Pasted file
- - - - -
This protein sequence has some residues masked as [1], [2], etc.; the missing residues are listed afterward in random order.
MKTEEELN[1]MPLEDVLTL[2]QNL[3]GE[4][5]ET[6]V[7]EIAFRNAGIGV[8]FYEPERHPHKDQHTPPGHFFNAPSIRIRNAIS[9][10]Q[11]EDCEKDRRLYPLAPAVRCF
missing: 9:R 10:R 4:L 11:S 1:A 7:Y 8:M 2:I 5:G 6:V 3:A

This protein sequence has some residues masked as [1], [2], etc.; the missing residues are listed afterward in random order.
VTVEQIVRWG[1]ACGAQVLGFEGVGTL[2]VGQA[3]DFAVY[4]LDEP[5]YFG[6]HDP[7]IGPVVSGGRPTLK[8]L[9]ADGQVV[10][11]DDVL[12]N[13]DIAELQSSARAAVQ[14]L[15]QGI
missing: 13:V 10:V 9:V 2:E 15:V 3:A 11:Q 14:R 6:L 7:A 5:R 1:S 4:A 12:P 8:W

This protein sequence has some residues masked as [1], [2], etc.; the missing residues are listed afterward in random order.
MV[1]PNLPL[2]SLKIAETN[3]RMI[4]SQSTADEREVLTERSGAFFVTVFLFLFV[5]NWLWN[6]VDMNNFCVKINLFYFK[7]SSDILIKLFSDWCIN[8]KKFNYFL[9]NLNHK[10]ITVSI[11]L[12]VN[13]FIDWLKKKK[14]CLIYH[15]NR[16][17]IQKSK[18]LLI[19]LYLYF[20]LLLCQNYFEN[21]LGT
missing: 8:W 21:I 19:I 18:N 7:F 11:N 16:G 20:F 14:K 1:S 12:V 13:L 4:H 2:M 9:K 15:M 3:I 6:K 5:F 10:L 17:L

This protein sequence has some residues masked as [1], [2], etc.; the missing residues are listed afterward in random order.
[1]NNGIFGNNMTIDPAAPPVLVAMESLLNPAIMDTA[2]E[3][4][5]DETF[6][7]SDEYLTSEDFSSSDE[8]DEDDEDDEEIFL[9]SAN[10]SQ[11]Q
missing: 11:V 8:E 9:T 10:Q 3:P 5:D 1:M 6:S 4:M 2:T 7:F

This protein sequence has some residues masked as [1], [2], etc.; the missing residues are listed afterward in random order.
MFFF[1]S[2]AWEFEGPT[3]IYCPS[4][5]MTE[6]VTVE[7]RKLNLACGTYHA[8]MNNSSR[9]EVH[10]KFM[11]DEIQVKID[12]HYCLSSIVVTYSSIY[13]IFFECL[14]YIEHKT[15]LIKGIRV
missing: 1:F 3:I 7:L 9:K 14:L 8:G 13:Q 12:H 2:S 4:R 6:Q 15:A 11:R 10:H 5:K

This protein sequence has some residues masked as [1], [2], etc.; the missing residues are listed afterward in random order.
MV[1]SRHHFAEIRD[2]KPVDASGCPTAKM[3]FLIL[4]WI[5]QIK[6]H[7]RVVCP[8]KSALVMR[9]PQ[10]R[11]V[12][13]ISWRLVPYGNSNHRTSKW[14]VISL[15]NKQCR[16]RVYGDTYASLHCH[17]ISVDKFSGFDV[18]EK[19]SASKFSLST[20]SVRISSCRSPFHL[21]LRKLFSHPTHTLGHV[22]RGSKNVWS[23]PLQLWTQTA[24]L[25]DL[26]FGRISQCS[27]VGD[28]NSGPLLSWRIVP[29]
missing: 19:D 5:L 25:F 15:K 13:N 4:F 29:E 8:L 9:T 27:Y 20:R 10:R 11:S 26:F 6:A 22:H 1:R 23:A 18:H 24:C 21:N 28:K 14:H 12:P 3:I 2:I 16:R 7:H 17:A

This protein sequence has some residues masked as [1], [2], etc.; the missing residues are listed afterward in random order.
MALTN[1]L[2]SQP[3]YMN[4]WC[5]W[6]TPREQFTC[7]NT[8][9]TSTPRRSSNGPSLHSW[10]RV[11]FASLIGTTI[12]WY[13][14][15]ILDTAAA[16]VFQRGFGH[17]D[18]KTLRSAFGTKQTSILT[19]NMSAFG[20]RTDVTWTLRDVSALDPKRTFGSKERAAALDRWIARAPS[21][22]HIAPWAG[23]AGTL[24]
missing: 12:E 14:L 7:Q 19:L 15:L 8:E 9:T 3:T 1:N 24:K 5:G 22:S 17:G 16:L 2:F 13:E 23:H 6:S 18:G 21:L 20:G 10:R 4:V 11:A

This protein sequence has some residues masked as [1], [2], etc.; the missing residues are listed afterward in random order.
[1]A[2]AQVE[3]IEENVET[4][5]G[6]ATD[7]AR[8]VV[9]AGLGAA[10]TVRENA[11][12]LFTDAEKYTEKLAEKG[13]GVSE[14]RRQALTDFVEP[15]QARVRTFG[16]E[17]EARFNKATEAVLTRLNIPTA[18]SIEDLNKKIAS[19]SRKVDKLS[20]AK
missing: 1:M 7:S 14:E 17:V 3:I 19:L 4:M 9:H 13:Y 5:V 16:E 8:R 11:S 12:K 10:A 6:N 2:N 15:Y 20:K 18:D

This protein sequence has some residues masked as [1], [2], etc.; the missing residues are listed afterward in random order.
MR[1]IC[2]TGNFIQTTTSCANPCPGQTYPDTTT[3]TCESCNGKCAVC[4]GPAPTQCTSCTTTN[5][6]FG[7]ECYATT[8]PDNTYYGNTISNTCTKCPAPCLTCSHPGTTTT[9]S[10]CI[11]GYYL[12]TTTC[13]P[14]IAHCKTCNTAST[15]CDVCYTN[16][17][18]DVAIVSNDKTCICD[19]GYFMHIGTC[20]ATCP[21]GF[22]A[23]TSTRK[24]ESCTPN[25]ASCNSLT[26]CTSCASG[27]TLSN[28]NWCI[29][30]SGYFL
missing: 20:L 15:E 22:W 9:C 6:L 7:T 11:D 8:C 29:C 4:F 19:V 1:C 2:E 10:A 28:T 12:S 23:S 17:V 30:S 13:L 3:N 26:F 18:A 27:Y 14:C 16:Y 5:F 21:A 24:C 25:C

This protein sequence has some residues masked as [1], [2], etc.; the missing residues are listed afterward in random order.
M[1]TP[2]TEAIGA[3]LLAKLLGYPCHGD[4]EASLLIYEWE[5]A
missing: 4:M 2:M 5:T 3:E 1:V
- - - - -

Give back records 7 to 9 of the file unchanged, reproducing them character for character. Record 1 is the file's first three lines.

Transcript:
This protein sequence has some residues masked as [1], [2], etc.; the missing residues are listed afterward in random order.
MALTN[1]L[2]SQP[3]YMN[4]WC[5]W[6]TPREQFTC[7]NT[8][9]TSTPRRSSNGPSLHSW[10]RV[11]FASLIGTTI[12]WY[13][14][15]ILDTAAA[16]VFQRGFGH[17]D[18]KTLRSAFGTKQTSILT[19]NMSAFG[20]RTDVTWTLRDVSALDPKRTFGSKERAAALDRWIARAPS[21][22]HIAPWAG[23]AGTL[24]
missing: 12:E 14:L 7:Q 19:L 15:L 8:E 9:T 3:T 1:N 24:K 5:G 22:S 17:G 16:L 2:F 13:E 23:H 6:S 18:G 21:L 20:G 10:R 4:V 11:A

This protein sequence has some residues masked as [1], [2], etc.; the missing residues are listed afterward in random order.
[1]A[2]AQVE[3]IEENVET[4][5]G[6]ATD[7]AR[8]VV[9]AGLGAA[10]TVRENA[11][12]LFTDAEKYTEKLAEKG[13]GVSE[14]RRQALTDFVEP[15]QARVRTFG[16]E[17]EARFNKATEAVLTRLNIPTA[18]SIEDLNKKIAS[19]SRKVDKLS[20]AK
missing: 1:M 7:S 14:E 17:V 3:I 19:L 4:M 9:H 13:Y 5:V 16:E 8:R 11:S 12:K 10:A 6:N 2:N 15:Y 20:K 18:D

This protein sequence has some residues masked as [1], [2], etc.; the missing residues are listed afterward in random order.
MR[1]IC[2]TGNFIQTTTSCANPCPGQTYPDTTT[3]TCESCNGKCAVC[4]GPAPTQCTSCTTTN[5][6]FG[7]ECYATT[8]PDNTYYGNTISNTCTKCPAPCLTCSHPGTTTT[9]S[10]CI[11]GYYL[12]TTTC[13]P[14]IAHCKTCNTAST[15]CDVCYTN[16][17][18]DVAIVSNDKTCICD[19]GYFMHIGTC[20]ATCP[21]GF[22]A[23]TSTRK[24]ESCTPN[25]ASCNSLT[26]CTSCASG[27]TLSN[28]NWCI[29][30]SGYFL
missing: 20:L 15:E 22:W 9:C 6:L 7:T 11:D 8:C 29:C 4:F 19:V 1:C 2:E 10:A 28:T 12:S 23:S 17:V 30:S 13:L 3:N 26:F 18:A 27:Y 14:C 16:Y 5:F 21:A 24:C 25:C